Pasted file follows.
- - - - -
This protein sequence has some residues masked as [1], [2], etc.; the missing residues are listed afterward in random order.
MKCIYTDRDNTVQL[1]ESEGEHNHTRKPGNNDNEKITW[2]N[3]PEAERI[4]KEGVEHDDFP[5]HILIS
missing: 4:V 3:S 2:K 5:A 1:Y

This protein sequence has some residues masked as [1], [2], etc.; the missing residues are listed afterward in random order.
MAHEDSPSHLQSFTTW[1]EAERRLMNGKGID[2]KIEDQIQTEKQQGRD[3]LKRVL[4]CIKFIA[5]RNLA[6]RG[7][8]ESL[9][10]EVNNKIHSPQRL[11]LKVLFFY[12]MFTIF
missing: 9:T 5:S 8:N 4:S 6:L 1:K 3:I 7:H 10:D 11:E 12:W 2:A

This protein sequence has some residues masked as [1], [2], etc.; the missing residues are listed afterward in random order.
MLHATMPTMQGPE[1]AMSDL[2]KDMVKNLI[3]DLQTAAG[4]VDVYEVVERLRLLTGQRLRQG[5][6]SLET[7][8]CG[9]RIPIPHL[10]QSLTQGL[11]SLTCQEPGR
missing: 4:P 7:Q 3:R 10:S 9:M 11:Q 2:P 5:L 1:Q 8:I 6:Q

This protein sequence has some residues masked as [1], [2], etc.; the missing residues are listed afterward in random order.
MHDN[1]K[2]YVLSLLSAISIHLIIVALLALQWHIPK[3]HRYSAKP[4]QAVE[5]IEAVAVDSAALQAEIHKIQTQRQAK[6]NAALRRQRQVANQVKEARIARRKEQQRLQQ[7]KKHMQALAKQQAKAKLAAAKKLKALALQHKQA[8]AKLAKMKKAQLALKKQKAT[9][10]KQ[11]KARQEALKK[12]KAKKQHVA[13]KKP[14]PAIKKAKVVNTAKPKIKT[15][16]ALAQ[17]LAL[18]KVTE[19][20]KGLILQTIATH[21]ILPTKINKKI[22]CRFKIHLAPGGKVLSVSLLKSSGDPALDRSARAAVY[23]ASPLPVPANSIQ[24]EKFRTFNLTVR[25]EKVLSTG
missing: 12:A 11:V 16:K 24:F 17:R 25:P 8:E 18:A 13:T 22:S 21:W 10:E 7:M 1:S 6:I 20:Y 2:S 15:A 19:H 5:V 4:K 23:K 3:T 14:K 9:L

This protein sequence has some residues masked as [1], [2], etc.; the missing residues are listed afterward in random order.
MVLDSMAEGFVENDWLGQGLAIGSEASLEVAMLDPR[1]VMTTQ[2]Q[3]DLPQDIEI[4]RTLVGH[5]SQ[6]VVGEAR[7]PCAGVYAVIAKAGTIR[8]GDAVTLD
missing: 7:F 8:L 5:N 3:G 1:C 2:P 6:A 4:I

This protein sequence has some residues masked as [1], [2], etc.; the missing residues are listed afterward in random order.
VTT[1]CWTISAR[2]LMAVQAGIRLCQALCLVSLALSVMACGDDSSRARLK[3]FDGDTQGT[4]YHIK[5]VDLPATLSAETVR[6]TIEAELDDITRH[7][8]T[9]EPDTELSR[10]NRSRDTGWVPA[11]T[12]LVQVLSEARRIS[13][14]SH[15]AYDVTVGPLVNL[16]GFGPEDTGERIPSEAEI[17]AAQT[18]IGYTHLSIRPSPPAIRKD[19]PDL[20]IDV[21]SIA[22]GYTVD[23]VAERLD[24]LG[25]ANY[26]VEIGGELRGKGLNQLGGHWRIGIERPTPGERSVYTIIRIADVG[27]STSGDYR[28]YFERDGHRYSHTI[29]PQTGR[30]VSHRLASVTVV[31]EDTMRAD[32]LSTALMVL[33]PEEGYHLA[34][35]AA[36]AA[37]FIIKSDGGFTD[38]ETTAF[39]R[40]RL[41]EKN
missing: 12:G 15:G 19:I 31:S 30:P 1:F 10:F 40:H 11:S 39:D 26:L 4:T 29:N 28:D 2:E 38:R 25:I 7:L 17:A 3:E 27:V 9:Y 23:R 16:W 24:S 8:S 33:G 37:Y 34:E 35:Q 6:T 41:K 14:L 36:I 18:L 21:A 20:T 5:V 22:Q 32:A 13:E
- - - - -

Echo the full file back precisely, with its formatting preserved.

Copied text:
This protein sequence has some residues masked as [1], [2], etc.; the missing residues are listed afterward in random order.
MKCIYTDRDNTVQL[1]ESEGEHNHTRKPGNNDNEKITW[2]N[3]PEAERI[4]KEGVEHDDFP[5]HILIS
missing: 4:V 3:S 2:K 5:A 1:Y

This protein sequence has some residues masked as [1], [2], etc.; the missing residues are listed afterward in random order.
MAHEDSPSHLQSFTTW[1]EAERRLMNGKGID[2]KIEDQIQTEKQQGRD[3]LKRVL[4]CIKFIA[5]RNLA[6]RG[7][8]ESL[9][10]EVNNKIHSPQRL[11]LKVLFFY[12]MFTIF
missing: 9:T 5:S 8:N 4:S 6:L 1:K 3:I 7:H 10:D 11:E 12:W 2:A

This protein sequence has some residues masked as [1], [2], etc.; the missing residues are listed afterward in random order.
MLHATMPTMQGPE[1]AMSDL[2]KDMVKNLI[3]DLQTAAG[4]VDVYEVVERLRLLTGQRLRQG[5][6]SLET[7][8]CG[9]RIPIPHL[10]QSLTQGL[11]SLTCQEPGR
missing: 4:P 7:Q 3:R 10:S 9:M 11:Q 2:P 5:L 1:Q 8:I 6:Q

This protein sequence has some residues masked as [1], [2], etc.; the missing residues are listed afterward in random order.
MHDN[1]K[2]YVLSLLSAISIHLIIVALLALQWHIPK[3]HRYSAKP[4]QAVE[5]IEAVAVDSAALQAEIHKIQTQRQAK[6]NAALRRQRQVANQVKEARIARRKEQQRLQQ[7]KKHMQALAKQQAKAKLAAAKKLKALALQHKQA[8]AKLAKMKKAQLALKKQKAT[9][10]KQ[11]KARQEALKK[12]KAKKQHVA[13]KKP[14]PAIKKAKVVNTAKPKIKT[15][16]ALAQ[17]LAL[18]KVTE[19][20]KGLILQTIATH[21]ILPTKINKKI[22]CRFKIHLAPGGKVLSVSLLKSSGDPALDRSARAAVY[23]ASPLPVPANSIQ[24]EKFRTFNLTVR[25]EKVLSTG
missing: 12:A 11:V 16:K 24:F 17:R 25:P 8:E 18:A 13:T 22:S 21:W 10:E 7:M 1:S 6:I 20:Y 2:S 15:A 19:H 5:V 4:K 23:K 3:T 14:K 9:L

This protein sequence has some residues masked as [1], [2], etc.; the missing residues are listed afterward in random order.
MVLDSMAEGFVENDWLGQGLAIGSEASLEVAMLDPR[1]VMTTQ[2]Q[3]DLPQDIEI[4]RTLVGH[5]SQ[6]VVGEAR[7]PCAGVYAVIAKAGTIR[8]GDAVTLD
missing: 7:F 8:L 5:N 3:G 1:C 2:P 6:A 4:I

This protein sequence has some residues masked as [1], [2], etc.; the missing residues are listed afterward in random order.
VTT[1]CWTISAR[2]LMAVQAGIRLCQALCLVSLALSVMACGDDSSRARLK[3]FDGDTQGT[4]YHIK[5]VDLPATLSAETVR[6]TIEAELDDITRH[7][8]T[9]EPDTELSR[10]NRSRDTGWVPA[11]T[12]LVQVLSEARRIS[13][14]SH[15]AYDVTVGPLVNL[16]GFGPEDTGERIPSEAEI[17]AAQT[18]IGYTHLSIRPSPPAIRKD[19]PDL[20]IDV[21]SIA[22]GYTVD[23]VAERLD[24]LG[25]ANY[26]VEIGGELRGKGLNQLGGHWRIGIERPTPGERSVYTIIRIADVG[27]STSGDYR[28]YFERDGHRYSHTI[29]PQTGR[30]VSHRLASVTVV[31]EDTMRAD[32]LSTALMVL[33]PEEGYHLA[34][35]AA[36]AA[37]FIIKSDGGFTD[38]ETTAF[39]R[40]RL[41]EKN
missing: 12:G 15:G 19:I 31:S 30:P 1:F 10:F 40:H 11:S 39:D 26:L 4:T 29:N 28:D 2:E 38:R 25:I 7:L 17:A 3:E 27:V 9:Y 23:R 16:W 24:S 8:S 33:G 37:Y 34:E 35:Q 6:T 41:K 14:L 36:I 18:L 21:A 20:T 5:V 22:Q 32:A 13:E